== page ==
Sri Lanka has decreed that the Chinese-funded $1.4bn Colombo Port City will go ahead after all, along with a number of other Chinese sponsored projects.
But the government is attempting to withhold giving Chinese entities freehold title to land connected to the controversial waterfront development, to be built on reclaimed land.
We are looking at the environment impact assessment report and the project will go ahead. But there will be no free-hold of lands there– Sri Lankan Prime Minister Ranil Wickremesinghe
Last week health minister and government spokesman Rajitha Senaratne told reporters that Chinese-funded projects worth billions of dollars, which were suspended at the beginning of 2015, would be restarted.
"We tried to renegotiate these contracts with the Chinese, but it was not very successful," Senaratne said. "We have now decided to go ahead with the projects. It is not feasible to abandon them half-way through."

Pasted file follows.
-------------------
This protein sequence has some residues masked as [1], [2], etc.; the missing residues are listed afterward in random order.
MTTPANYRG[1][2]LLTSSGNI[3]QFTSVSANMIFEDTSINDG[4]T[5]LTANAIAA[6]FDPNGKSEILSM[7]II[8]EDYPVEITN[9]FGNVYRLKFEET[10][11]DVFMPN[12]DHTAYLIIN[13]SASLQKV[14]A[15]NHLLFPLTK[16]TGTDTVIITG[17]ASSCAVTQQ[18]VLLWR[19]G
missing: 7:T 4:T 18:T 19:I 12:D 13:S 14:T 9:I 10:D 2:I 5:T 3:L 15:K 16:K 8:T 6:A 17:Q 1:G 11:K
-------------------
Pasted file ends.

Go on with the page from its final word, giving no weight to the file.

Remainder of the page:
President Maithripala Sirisena’s government had ordered a review of all big-ticket construction projects signed by his predecessor, Mahinda Rajapaksa, who is under investigation for corruption during his decade in power.
However, the government’s intention is to retain control of all land in the Port City scheme, contrary to the original deal.
China Communications Construction Co Ltd (CCCC), which wants to build apartments, shopping malls, a water sports area, a golf course, hotels and marinas on the site, was to acquire 20 hectares on a freehold basis.
The government is expected to offer instead a 99-year lease.
"We are looking at the environment impact assessment report and the project will go ahead. But there will be no free-hold of lands there," Prime Minister Ranil Wickremesinghe told parliament last week.
During the Rajapakse regime China had secured contracts to build highways, railroads and ports, and had become the largest single lender to Sri Lanka.
Photograph: Colombo, Sri Lanka, in September 2014. The Port City scheme would see a major mixed-use development on reclaimed land (Anuradha Dullewe Wijeyeratne/Wikimedia Commons)